Gov. Sisolak Affirms June 4 Reopening Date for Nevada Casinos, Promises Visitor Safety

Posted on: May 27, 2020, 05:06h. 

Last updated on: May 27, 2020, 09:27h.

Nevada Gov. Steve Sisolak is now “confident” that the state’s casinos can begin to resume operations on June 4 with appropriate safeguards in place after months of coronavirus-related closures.

Gov. Sisolak Greenlights Casino Reopenings
Nevada Gov. Steve Sisolak gave the green light for casinos to reopen on June 4 based on current health data, as well as safeguards recommended by the state’s Gaming Control Board. (Image: Las Vegas Review-Journal)

In a far-reaching update on business reopenings, Sisolak said in a statement released late Tuesday that “positive” trends in the number of cases and information presented by local and state officials during a Nevada Gaming Control Board meeting earlier in the day “affirmed” the target date.

He says the state continues “to see a consistent and sustainable downward trajectory of percentage of positive COVID-19 cases.” There is also a decrease in the trend related to COVID-19 hospitalizations.

During the workshop, the gaming board “was briefed on how … various entities have worked with the gaming industry to ensure that there is a comprehensive plan in place to respond to and mitigate the effects of positive cases of COVID-19 that present themselves in the State’s resort corridors,” Sisolak said.

The gaming board was expected to issue an updated “industry notice” Wednesday outlining the latest requirements for casinos resuming operations. The notice will reflect several concerns raised by health officials on Tuesday during the gaming board meeting.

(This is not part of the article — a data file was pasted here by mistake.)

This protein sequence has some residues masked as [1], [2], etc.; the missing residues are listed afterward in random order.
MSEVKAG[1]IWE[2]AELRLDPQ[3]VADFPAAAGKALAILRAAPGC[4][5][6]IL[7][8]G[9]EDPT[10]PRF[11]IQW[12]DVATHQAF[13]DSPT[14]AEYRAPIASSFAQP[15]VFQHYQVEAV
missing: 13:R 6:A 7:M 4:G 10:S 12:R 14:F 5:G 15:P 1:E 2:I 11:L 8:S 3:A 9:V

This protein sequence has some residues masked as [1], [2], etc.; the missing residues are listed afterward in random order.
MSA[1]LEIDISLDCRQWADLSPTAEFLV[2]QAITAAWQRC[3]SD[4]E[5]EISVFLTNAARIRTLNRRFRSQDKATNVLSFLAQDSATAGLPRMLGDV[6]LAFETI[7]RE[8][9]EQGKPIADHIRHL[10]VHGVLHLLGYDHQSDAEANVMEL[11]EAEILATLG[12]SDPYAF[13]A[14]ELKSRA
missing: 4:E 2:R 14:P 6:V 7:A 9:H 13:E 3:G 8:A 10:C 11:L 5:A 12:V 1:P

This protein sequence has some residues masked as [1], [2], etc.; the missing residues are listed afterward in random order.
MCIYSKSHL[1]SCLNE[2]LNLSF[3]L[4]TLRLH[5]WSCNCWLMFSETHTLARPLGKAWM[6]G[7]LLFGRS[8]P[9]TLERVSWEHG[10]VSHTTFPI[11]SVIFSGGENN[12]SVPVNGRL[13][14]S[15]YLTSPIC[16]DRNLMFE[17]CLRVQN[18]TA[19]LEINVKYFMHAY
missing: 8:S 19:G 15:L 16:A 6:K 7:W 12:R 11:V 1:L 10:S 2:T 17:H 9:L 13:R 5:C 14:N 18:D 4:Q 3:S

These range from topics such as social distancing to disinfection, as well as temperature checks on casino visitors and workers, to the handling of those who are suspected of having coronavirus.

The gaming board has stressed its policies are flexible enough to respond to any changes seen in the state, and says safety of workers and casino visitors is the top concern. But it has basically avoided strict universal guidelines, instead requiring casinos to submit individual reopening plans.

It is critical to put the health and safety of employees, residents, and visitors first through proactive measures, coupled with the Health and Safety Policies issued by the Gaming Control Board,” Sisolak said in Tuesday’s statement. “This is what will help ensure that Nevada can safely reopen its gaming industry on June 4.”

The governor initially ordered casinos to suspend their operations on March 17. The shuttering directive was later extended based on health conditions.

The Nevada Gaming Control Board and Nevada Gaming Commission have set broad policies so casinos are ready to reopen based on the governor’s recommended timetable. “I know the Gaming Control Board remains resolute in ensuring that gaming operations in this State do not compromise the health and safety of Nevadans, our employees, and our visitors,” Sisolak said in the statement.

Also, the Gaming Control Board can choose to approve closed or spectator-free performances on gaming properties during the new phase of reopenings.